The Rural Community Library in Africa as a Context for Literacy and Reading

The Rural Community Library in Africa as a Context for Literacy and Reading

Copyright: © 2014 |Pages: 18
DOI: 10.4018/978-1-4666-5043-5.ch002
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The development and use of the rural village library does not happen in a vacuum, and these libraries and their users are impacted by a wide variety of factors including literacy, development of a reading culture, and various social and cultural elements. This chapter provides an overview of these factors within the context of the rural village library.
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The Notion Of Literacy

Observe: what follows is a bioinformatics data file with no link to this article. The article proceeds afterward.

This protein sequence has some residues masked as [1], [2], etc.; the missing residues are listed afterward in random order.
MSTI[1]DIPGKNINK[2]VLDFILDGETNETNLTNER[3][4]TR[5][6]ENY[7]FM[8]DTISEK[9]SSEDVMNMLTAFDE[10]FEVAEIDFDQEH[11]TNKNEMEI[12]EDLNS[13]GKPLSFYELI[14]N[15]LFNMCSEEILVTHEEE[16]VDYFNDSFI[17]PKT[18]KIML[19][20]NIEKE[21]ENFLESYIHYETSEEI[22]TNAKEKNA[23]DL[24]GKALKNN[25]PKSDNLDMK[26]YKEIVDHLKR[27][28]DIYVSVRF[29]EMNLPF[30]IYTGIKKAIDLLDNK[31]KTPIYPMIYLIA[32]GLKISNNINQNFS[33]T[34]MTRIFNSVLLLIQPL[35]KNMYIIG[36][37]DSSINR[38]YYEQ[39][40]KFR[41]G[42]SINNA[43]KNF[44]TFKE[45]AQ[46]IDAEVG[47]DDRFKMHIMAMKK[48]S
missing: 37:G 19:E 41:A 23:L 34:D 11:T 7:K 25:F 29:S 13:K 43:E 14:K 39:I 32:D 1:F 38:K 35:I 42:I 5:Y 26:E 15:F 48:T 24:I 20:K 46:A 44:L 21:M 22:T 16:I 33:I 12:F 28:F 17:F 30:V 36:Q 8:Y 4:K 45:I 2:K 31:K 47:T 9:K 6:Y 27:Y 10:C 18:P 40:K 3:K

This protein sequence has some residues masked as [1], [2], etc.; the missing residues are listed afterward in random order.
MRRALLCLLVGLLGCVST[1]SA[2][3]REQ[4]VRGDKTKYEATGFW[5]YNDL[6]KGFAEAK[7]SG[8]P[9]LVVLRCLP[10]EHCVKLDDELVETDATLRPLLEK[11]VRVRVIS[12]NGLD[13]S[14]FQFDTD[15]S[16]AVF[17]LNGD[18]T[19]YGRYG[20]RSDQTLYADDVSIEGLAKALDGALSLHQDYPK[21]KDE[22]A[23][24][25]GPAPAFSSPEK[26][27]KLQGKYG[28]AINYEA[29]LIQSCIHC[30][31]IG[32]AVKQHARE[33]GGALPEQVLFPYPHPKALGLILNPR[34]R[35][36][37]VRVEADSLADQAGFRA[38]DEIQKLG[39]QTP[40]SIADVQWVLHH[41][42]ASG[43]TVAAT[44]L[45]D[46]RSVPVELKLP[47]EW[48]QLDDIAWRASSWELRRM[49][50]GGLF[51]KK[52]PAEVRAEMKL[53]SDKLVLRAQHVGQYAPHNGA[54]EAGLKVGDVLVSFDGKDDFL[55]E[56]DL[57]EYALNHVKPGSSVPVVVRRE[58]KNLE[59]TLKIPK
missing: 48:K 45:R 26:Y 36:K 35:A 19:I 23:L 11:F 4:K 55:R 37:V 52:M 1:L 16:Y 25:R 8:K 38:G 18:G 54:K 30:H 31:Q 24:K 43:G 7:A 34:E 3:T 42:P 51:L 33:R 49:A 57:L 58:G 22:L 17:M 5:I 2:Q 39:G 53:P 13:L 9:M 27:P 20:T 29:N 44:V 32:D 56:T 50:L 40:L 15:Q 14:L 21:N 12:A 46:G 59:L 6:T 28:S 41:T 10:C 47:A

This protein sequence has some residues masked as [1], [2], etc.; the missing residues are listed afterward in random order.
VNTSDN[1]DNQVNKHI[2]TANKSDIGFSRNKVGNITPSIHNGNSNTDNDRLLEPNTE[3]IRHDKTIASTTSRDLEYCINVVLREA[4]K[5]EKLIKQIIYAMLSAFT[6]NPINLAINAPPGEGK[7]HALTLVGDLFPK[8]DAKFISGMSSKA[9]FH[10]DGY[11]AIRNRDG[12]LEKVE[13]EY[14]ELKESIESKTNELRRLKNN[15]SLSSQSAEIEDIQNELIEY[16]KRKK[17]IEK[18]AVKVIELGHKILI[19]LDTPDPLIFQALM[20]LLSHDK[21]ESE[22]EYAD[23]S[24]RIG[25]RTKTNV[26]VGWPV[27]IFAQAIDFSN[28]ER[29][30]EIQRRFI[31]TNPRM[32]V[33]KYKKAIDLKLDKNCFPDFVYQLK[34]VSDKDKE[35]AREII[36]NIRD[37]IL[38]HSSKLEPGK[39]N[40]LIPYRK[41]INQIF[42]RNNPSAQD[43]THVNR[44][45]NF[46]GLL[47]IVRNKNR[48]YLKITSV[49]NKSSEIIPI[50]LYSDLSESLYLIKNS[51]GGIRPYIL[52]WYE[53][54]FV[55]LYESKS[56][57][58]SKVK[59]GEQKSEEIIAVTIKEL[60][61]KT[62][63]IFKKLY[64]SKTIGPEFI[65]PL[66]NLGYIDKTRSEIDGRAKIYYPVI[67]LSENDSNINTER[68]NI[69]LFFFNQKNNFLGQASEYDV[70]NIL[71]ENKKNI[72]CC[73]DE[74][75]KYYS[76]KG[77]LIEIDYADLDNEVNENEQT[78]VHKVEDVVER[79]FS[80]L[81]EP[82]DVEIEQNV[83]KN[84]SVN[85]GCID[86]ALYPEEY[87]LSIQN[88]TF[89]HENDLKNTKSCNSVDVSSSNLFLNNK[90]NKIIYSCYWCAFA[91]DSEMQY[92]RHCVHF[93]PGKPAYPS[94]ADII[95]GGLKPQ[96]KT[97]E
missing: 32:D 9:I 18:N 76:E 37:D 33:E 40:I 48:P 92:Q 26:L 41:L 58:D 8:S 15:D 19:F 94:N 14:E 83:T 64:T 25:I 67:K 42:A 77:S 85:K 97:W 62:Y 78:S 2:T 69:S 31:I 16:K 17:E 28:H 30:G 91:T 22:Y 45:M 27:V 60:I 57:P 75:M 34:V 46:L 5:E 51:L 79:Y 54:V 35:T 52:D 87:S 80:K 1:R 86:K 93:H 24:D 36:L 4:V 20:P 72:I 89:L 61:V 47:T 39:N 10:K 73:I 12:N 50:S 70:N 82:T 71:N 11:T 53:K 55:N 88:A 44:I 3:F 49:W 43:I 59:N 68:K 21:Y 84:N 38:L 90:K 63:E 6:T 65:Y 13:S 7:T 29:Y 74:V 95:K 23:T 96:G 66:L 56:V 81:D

Most people understand literacy to mean a basic competency in reading and writing, whether in alphabet or character-based communication systems. Indeed, historians sometimes measure literacy by the share of the populations that can affix their hand-written or drawn names to documents such as wills. Reading, literacy and libraries are often referenced simultaneously in the literature. Literacy as a concept is replete with competing ideologies and principles, including power, inclusion, exclusion, religion, human rights, equality, and so on (Street, 1993). A major goal of the rural village library “movement” is to support the development of a reading culture, thus, local literacy practices and events become important in the larger scheme of things. Furthermore, literacy within the African and other contexts is about multiple literacies (Biao, 2011; Parry, 2009; UNESCO, 2004), and this too must be kept in mind. The concept of literacy continues to expand with the changing nature of communications and technology. The word itself is fairly recent (Parry, 1999), but the concept is far from being a modern one. Literacy has long been an area of study for scholars. Havelock (1963) is perhaps best known for his attempts to chart the transition from orality to literacy in ancient Greek culture. Havelock was convinced that the alphabet was responsible for the Greek Enlightenment, the development of Western Civilization, and the development of a “new consciousness” that transcended the “oral mind” (Halverson, 1992, p. 148). Moving forward, De Castell and Luke (1983) suggest that many educators historically viewed literacy as a set of “context-neutral” skills that can be taught to new learners in a systematic and pragmatic way. Typically, these skills were associated with reading and writing. De Castell and Luke challenge this notion, however, suggesting that at no time has literacy been divorced from the surrounding social and cultural context. During the 16th and 17th centuries in Europe, early literacy instruction revolved around the ability to read religious works. In what was a particularly Protestant notion, literacy was inextricably linked to the saving of souls; if citizens could read the word of God, they might be saved (Greenblatt, 1983). An individual’s ability to read on their own, “without the necessity of authoritative mediation by a cleric” (De Castell & Luke, 1983, p. 88) was a true advantage in this regard. Comprehension was not emphasized, and it was not uncommon for children to engage in rote repetition and to have this repetition passed off as religious literacy. Later, this same concept could be found in the classic instruction model of the Three R’s (reading, writing, and arithmetic). De Castell and Luke (1983) summarize how the definition of literacy evolved over the course of three distinct periods: the Classical, the Progressive, and the Technocratic (De Castell & Luke, 1983, p. 90).

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